Chechen rebels flee Grozny

Associated Press
Tuesday 01 February 2000 01:00

Some 2,000 Chechen rebels abandoned Grozny after months of relentless Russian ground and air attacks and were trying Tuesday to get through the federal lines and escape.

Some 2,000 Chechen rebels abandoned Grozny after months of relentless Russian ground and air attacks and were trying Tuesday to get through the federal lines and escape.

Chechen and Russian commanders said that some rebels were still fighting in Grozny and the insurgents had not given up the Chechen capital altogether, although a large part of the garrison appeared to have left.

The Chechen fighters started leaving Grozny in groups on Monday with the exodus continuing overnight, according to rebel commanders and residents in nearby villages. There was no sign that any of the estimated 15,000-40,000 civilians trapped in Grozny had been able to flee.

Several prominent Chechen commanders were killed or badly wounded when a large contingent of rebels blundered into a minefield on the edge of Grozny, according to Chechen fighters and local residents. Dozens more fighters were killed or wounded when Russian artillery pounded the rebel force trapped in the minefield, they said.

Russian officials sought to play down the development, insisting that major fighting was continuing in parts of Grozny. Government spokesman Sergei Yastrzhembsky said reports of a major rebel breakout had not been confirmed

But Col. Alexander Veklich, a military spokesman in Grozny, told NTV television that groups of rebels had tried to break through to Alkhan-Kala and "now these groups are being destroyed."

"One of these groups hit the minefield, the other was destroyed by our units' artillery fire," he said.

One rebel fighter said that the rebels decided to quit Grozny because of the relentless Russian bombardment. "They weren't engaging us in open combat, they were simply killing us with their bombs," said the rebel, who gave only his first name, Akhmed.

Even if the rebels have given up the battle for Grozny or are preparing to do so, the Chechens are not likely to end the war. The rebels lost Grozny in the 1995, but continued fighting until they retook the city in 1996.

The rebel strategy in Grozny was to inflict as many losses as possible on the Russians, but to avoid suffering heavy casualties that would harm their ability to continue the war.

Among the Chechen commanders reportedly killed were Aslanbek Ismailov, who had headed Grozny's defenses, Khunkar-Pasha Israpilov, and Grozny Mayor Lecha Dudayev. Notorious Chechen field commander Shamil Basayev was reportedly badly wounded when his car was blown up by a mine.

The rebels were regrouping in Alkhan-Kala, on the outskirts of Grozny, and heading for rebel positions in the southern mountains. Others said they were heading for their native villages.

Russian combat units ringed Alkhan-Kala with tanks and armored personnel carriers but appeared reluctant to move in and attack the rebels. A few skirmishes erupted on the outskirts of the village, and there was desultory artillery fire from Russian positions.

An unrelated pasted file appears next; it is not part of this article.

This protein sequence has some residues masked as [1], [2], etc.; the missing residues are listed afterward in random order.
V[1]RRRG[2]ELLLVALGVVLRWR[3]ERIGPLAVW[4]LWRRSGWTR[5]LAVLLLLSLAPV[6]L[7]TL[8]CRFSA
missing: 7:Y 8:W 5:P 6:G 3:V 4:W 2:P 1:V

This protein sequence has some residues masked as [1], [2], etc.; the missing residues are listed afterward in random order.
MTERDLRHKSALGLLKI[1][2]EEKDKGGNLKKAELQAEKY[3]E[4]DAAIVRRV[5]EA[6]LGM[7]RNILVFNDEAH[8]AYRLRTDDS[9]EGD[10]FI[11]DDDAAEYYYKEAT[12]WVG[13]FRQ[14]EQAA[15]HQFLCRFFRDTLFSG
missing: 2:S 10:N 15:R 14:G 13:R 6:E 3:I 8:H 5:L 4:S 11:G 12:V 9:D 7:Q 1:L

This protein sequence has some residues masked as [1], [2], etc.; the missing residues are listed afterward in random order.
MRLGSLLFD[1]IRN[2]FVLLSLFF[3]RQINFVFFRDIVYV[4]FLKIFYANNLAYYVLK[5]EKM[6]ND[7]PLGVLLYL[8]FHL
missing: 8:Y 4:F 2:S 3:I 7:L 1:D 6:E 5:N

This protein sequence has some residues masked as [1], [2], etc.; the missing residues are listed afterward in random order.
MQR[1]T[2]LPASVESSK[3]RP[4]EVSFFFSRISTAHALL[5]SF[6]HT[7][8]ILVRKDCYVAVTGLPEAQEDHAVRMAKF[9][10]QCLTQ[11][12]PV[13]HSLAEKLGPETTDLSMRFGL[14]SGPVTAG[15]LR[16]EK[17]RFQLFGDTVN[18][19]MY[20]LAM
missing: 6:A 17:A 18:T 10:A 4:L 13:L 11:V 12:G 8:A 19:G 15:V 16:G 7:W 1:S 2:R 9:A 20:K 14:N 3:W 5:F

Local people in Alkhan-Kala said that several dozen wounded rebels were lying on the snow around the village's small clinic because there was no room for them inside.

"Wounded fighters lie almost in piles inside the hospital, and we had to put dozens more on the snow outside," said Baiant Munayeva, who helped care for the wounded.

"There is just one doctor, and no medicines, no syringes, no nothing," said Munayeva, visibly shaken and pale from what she had seen. "Dozens have had their legs torn away, and they lie there covered with blood."

News of the rebel move came as Russian forces claimed to be closing in on the center of Grozny, and a top commander repeated Russian predictions that the Chechen capital would soon fall.

"There has been a turning-point in fighting for Grozny," Col. Gen. Viktor Kazantsev said Tuesday, according to the ITAR-Tass news agency. "The taking of this city is a matter of the nearest days."

The Russians have been fighting since October to seize Grozny. On Monday, Russian commanders announced that federal forces had finally pushed into strategic Minutka Square after two weeks of fierce combat with rebels. The square is adjacent to several of Grozny's main thoroughfares and could be a staging post to take the city center.

The Russian military previously has made premature claims of controlling sections of Grozny, only to admit later that militants continue to be active there, subjecting federal forces to withering sniper attacks and ambushes.

Russian jets and helicopter gunships flew more than 180 combat missions over Chechnya on Monday, the military said. In addition to Grozny, they targeted the Argun and Vedeno gorges, which are key channels for rebel reinforcements and supplies in the southern mountains.

Moscow sent troops into Chechnya in September after an invasion by Chechen-based militants into the neighboring Russian republic of Dagestan in August, and a series of deadly apartment bombings elsewhere in Russia that were blamed on Chechens.


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